2 Replies Latest reply on Jan 10, 2013 3:57 PM by 982987

    Proportional anchors with AnchorPane

      I am sort of new to JavaFx so I could have missed this all together. I want the ability to provide anchors that are a percentage of the container size. For instance, a Button that is always 25% of the Pane width from the left and 10px from the top. SWT offers this functionality (along with the ability to anchor to other controls) but these abilities are missing from JavaFx. The post {message:id=10697683} seems to indicate that MigLayout might be a possible solution to this.

      1) Why were these features not included? I'm just wondering is there something about this problem that might prove incompatible with the JavaFx architecture or layout engine such that it would prove to be a massive hack to write a special pane myself?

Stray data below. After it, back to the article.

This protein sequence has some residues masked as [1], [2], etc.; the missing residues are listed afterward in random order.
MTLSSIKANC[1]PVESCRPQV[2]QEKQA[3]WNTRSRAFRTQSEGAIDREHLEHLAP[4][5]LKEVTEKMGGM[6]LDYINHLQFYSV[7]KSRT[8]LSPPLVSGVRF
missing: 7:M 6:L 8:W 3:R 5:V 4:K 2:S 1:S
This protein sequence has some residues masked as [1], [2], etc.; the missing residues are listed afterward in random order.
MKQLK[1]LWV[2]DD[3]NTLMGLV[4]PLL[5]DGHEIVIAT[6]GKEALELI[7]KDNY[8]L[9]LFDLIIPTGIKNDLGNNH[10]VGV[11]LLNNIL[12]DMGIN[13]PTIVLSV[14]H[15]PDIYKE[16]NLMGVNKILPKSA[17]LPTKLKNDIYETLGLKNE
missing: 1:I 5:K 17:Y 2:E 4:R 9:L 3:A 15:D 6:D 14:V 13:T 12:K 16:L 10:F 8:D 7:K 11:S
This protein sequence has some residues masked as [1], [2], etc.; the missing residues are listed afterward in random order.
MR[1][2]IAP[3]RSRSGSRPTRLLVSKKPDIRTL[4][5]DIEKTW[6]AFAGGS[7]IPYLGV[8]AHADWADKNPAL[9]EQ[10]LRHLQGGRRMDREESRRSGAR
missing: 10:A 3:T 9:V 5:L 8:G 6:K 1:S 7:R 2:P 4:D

2) Does anyone know if MigLayout works well (or at all) for these use cases?

      Edited by: 979984 on Jan 4, 2013 9:36 AM
        • 1. Re: Proportional anchors with AnchorPane
          WHat you can do is using bindings. JavaFX relies a lot that (and it is very powerful). In your case it could be something that look like:
          AnchorPane container = new AnchorPane();
          Button button = new Button("Test button");
          // Says that the button is 25% pixel from the left
          // 47% from the top
          More information about properties and binding:
          - http://thierrywasyl.wordpress.com/2012/07/29/properties-and-bindings-in-javafx/
          - http://docs.oracle.com/javafx/2/binding/jfxpub-binding.htm

          Hope it helps
          • 2. Re: Proportional anchors with AnchorPane
            Thanks for the answer. I had not really considered bindings in a regular Pane to replace a custom Pane implementation but that seems logical. After grabbing the source for the AnchorPane I just extended the library version, and overrode the layoutChildren() method with the opensource version and replaced where it was grabbing the anchors. This worked really well for a two line code change proof of concept but the devil will be in the details (may be assuming too much) so it's always nice to have a plan B.